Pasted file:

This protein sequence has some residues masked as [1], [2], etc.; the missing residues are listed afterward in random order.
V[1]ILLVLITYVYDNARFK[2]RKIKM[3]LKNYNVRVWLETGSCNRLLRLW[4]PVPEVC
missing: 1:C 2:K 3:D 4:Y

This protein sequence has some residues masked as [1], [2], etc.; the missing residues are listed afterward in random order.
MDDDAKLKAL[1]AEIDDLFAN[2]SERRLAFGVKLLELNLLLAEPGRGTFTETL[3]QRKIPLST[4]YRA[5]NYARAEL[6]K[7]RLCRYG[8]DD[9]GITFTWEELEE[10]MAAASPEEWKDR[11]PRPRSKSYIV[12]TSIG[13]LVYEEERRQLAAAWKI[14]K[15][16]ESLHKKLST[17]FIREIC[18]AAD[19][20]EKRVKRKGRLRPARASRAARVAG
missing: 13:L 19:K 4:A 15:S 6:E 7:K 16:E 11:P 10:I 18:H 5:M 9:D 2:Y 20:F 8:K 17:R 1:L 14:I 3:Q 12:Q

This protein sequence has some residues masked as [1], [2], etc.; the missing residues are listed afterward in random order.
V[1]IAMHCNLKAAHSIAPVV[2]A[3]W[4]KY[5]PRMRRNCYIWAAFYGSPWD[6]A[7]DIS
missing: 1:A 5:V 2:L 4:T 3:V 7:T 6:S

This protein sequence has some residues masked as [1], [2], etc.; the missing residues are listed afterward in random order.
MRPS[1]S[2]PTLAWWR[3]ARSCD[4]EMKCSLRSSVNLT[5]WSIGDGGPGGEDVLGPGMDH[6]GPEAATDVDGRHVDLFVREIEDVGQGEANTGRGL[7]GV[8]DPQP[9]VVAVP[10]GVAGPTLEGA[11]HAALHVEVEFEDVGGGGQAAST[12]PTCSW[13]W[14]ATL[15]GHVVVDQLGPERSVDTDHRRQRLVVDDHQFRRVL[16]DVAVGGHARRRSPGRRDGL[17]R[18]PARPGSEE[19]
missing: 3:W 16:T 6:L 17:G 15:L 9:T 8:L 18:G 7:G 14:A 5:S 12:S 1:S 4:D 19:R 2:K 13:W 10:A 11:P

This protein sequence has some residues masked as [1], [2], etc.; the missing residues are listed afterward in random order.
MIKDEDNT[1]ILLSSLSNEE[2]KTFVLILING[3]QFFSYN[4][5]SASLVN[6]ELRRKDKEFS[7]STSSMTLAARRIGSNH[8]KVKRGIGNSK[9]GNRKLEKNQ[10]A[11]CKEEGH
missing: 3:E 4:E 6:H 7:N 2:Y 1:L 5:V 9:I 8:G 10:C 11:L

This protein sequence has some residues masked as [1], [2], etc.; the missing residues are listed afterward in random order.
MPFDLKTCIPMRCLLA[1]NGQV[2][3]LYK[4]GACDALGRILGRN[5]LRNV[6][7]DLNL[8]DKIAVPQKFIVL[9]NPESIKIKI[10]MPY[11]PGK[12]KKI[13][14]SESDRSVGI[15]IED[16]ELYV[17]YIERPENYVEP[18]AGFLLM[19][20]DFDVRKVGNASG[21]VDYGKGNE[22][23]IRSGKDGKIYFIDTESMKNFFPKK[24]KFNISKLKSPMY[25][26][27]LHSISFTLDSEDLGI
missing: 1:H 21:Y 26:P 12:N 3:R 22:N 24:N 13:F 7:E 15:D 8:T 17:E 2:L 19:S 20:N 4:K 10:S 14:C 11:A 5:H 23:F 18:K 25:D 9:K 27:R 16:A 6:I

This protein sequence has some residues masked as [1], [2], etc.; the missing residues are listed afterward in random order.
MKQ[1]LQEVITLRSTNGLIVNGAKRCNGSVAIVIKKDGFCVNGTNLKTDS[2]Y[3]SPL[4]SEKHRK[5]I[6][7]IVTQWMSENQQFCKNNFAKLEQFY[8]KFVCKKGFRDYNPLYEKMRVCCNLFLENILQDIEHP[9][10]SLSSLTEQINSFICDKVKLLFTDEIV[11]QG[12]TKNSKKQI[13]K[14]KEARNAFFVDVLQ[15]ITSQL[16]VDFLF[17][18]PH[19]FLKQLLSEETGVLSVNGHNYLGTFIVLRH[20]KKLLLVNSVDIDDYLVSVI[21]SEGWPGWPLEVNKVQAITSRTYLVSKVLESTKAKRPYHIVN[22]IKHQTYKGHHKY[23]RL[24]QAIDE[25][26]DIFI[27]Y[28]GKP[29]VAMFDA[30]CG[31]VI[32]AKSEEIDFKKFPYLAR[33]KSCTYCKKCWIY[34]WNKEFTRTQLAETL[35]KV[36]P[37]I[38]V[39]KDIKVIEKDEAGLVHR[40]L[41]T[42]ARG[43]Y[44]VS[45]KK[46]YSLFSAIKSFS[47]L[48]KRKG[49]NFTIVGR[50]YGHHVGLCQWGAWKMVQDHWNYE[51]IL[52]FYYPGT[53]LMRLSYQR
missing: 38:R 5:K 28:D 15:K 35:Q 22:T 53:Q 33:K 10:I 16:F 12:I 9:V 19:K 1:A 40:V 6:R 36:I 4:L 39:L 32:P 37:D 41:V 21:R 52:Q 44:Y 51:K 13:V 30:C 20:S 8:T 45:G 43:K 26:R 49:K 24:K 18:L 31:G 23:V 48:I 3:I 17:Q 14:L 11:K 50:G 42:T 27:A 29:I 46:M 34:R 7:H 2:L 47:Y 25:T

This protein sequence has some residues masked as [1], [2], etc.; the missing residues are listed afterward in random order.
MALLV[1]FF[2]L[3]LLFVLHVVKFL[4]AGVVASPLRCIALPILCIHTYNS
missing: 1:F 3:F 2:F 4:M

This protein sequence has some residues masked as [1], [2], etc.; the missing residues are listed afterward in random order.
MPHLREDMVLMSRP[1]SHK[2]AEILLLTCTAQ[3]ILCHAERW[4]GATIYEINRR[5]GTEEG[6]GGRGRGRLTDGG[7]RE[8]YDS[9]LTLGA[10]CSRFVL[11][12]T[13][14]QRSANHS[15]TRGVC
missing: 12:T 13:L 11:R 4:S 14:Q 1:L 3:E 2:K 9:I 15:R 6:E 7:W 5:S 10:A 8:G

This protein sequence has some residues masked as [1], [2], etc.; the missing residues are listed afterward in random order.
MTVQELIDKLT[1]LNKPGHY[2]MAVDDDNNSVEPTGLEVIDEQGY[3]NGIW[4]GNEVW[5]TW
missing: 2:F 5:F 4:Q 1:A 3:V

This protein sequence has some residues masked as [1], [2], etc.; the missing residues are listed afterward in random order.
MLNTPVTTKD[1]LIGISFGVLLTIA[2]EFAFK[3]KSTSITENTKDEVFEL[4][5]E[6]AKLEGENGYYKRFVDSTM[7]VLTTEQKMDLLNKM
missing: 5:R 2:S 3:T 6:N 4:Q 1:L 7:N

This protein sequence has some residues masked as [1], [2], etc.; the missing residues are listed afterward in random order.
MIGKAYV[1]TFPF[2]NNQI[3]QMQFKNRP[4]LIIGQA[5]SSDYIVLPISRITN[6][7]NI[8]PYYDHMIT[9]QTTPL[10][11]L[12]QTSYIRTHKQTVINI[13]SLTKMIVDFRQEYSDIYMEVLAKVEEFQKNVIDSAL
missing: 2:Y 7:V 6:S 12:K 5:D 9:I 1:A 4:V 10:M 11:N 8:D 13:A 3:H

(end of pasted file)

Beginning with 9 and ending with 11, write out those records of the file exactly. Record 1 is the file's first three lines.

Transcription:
This protein sequence has some residues masked as [1], [2], etc.; the missing residues are listed afterward in random order.
MPHLREDMVLMSRP[1]SHK[2]AEILLLTCTAQ[3]ILCHAERW[4]GATIYEINRR[5]GTEEG[6]GGRGRGRLTDGG[7]RE[8]YDS[9]LTLGA[10]CSRFVL[11][12]T[13][14]QRSANHS[15]TRGVC
missing: 12:T 13:L 11:R 4:S 14:Q 1:L 3:E 2:K 9:I 15:R 6:E 7:W 5:S 10:A 8:G

This protein sequence has some residues masked as [1], [2], etc.; the missing residues are listed afterward in random order.
MTVQELIDKLT[1]LNKPGHY[2]MAVDDDNNSVEPTGLEVIDEQGY[3]NGIW[4]GNEVW[5]TW
missing: 2:F 5:F 4:Q 1:A 3:V

This protein sequence has some residues masked as [1], [2], etc.; the missing residues are listed afterward in random order.
MLNTPVTTKD[1]LIGISFGVLLTIA[2]EFAFK[3]KSTSITENTKDEVFEL[4][5]E[6]AKLEGENGYYKRFVDSTM[7]VLTTEQKMDLLNKM
missing: 5:R 2:S 3:T 6:N 4:Q 1:L 7:N